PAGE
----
Online learning and the 2012 election

Though the education issues didn’t get quite as much media time as the presidential race in this year’s election, voters made significant decisions in many states, and in some states specifically in the field of online learning. Idaho: Perhaps the most dramatic change was voters repealing Propositions 1, 2, and 3 in Idaho. The measures included a statewide one-to-one laptop initiative, a two-course online learning requirement, and fractional ADA funding that would have helped fund the required online courses for students. (We’ll dig into what happened in Idaho in much more detail in a post in the near future.)

Indiana Incumbent State Superintendent Tony Bennett lost his seat; his opponent, Glenda Ritz, was strongly supported by Indiana’s unions who did not support Bennett’s education reform agenda, including a voucher program and a revamped teacher evaluation system.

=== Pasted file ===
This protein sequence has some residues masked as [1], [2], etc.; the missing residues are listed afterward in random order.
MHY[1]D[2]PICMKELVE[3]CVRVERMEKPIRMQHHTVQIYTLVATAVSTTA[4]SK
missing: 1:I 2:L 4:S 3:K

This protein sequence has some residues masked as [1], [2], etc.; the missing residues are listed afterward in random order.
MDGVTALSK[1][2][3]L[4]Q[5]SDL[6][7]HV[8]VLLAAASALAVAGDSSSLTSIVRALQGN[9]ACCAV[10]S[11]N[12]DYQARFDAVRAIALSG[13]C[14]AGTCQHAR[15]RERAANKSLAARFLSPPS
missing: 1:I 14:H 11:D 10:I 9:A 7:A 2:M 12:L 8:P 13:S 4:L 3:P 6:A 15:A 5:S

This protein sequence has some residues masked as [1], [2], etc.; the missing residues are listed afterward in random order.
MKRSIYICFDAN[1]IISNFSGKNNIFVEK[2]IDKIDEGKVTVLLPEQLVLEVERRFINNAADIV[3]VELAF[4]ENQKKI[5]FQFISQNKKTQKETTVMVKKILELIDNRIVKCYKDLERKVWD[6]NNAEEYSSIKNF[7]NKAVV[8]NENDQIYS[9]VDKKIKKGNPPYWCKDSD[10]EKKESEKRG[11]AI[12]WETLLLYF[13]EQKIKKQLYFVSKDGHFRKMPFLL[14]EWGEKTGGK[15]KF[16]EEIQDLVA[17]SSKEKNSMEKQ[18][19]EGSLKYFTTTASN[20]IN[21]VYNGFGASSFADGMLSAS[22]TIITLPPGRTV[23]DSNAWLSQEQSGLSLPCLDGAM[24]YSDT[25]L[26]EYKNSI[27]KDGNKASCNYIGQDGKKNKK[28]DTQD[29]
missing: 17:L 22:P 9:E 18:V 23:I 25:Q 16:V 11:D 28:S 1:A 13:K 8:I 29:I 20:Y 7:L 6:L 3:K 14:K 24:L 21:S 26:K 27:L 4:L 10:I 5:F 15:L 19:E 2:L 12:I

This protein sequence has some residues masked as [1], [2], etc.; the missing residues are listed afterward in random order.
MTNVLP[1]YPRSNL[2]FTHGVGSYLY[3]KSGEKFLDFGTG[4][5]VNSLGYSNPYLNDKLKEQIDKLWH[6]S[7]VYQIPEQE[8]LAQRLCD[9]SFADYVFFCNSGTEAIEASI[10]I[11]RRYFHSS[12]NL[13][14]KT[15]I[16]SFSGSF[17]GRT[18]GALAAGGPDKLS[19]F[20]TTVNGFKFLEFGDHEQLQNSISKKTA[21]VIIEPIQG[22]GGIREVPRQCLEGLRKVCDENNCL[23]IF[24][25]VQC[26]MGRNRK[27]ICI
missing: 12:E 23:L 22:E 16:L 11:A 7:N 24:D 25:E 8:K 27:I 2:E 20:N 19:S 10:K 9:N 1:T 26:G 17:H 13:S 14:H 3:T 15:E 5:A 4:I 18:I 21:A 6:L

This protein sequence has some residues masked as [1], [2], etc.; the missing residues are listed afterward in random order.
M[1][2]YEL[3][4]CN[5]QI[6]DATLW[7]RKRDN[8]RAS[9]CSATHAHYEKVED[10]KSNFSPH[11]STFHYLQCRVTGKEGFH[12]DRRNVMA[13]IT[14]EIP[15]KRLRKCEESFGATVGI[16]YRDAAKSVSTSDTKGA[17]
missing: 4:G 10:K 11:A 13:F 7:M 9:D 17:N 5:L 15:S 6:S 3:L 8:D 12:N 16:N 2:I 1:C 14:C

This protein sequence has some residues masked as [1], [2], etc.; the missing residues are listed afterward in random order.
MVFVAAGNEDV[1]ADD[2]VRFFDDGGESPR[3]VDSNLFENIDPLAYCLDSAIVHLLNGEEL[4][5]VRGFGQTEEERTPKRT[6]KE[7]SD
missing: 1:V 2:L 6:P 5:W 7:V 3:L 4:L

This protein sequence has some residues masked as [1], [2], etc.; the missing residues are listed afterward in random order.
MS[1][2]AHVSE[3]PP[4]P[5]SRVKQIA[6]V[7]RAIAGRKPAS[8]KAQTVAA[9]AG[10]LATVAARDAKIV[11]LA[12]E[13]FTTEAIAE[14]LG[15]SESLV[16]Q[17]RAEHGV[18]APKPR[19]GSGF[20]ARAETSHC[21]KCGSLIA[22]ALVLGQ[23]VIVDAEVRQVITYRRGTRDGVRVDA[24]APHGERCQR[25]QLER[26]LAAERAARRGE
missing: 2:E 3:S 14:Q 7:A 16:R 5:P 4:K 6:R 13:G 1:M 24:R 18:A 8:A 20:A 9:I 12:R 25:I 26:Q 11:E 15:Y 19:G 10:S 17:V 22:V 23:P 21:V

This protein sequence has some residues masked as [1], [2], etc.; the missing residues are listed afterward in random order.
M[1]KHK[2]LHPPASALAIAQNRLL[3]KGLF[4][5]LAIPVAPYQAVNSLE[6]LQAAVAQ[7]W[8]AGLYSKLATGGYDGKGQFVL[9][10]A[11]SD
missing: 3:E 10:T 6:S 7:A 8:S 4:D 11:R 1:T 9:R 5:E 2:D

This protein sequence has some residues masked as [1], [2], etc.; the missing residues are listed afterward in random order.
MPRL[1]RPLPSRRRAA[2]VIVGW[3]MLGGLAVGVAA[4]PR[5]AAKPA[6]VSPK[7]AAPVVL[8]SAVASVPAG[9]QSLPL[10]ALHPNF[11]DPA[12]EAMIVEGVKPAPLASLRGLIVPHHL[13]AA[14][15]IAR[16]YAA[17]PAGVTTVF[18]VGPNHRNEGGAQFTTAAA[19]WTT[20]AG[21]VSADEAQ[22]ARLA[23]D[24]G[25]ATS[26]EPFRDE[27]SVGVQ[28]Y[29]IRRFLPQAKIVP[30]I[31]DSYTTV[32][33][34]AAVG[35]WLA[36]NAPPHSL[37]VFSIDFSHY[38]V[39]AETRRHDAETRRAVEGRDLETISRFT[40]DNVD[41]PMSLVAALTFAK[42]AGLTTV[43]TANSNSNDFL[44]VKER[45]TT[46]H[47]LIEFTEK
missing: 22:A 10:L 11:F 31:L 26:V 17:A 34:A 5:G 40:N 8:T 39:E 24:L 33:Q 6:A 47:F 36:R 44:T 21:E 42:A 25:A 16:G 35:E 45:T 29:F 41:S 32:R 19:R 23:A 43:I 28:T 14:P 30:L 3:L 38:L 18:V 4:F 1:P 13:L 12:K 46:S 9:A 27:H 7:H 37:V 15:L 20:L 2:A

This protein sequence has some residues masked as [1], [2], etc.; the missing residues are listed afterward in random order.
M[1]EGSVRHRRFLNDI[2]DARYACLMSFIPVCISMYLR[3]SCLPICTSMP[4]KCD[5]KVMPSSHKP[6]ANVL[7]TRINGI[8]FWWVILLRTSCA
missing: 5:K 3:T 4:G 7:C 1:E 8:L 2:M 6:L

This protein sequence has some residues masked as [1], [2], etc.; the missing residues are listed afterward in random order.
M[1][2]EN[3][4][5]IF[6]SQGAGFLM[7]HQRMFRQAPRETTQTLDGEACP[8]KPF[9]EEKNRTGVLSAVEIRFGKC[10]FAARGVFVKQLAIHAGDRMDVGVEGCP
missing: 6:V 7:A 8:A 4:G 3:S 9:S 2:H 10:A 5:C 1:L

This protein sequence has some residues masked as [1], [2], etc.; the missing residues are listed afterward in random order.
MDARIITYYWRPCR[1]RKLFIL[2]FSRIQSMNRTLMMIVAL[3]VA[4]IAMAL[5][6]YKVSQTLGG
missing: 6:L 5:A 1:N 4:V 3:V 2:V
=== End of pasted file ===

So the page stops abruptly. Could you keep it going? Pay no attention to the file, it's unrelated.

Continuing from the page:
Georgia has had a roller coaster history in regard to charter schools (see our blog post and Keeping Pace 2011 pp. 32-33 for details). In the November 2012 election, voters passed House Resolution 1162, the Georgia Charter Schools Amendment, allowing for a statewide charter school commission. The bill preserves the authority of local districts to approve charters, but provides another means by which statewide charters can be approved.

California voters passed modest increases to student funding through increased tax revenue; the increases will prevent deep cuts planned for as a result of this year’s budget passed by the governor and legislature.

Washington passed Initiative 1240, which allows charter schools for the first time in the state. It is silent on virtual charters, so we will watch to see if they are made available to students.

The landscape continues to change; keep an eye on this blog for updates.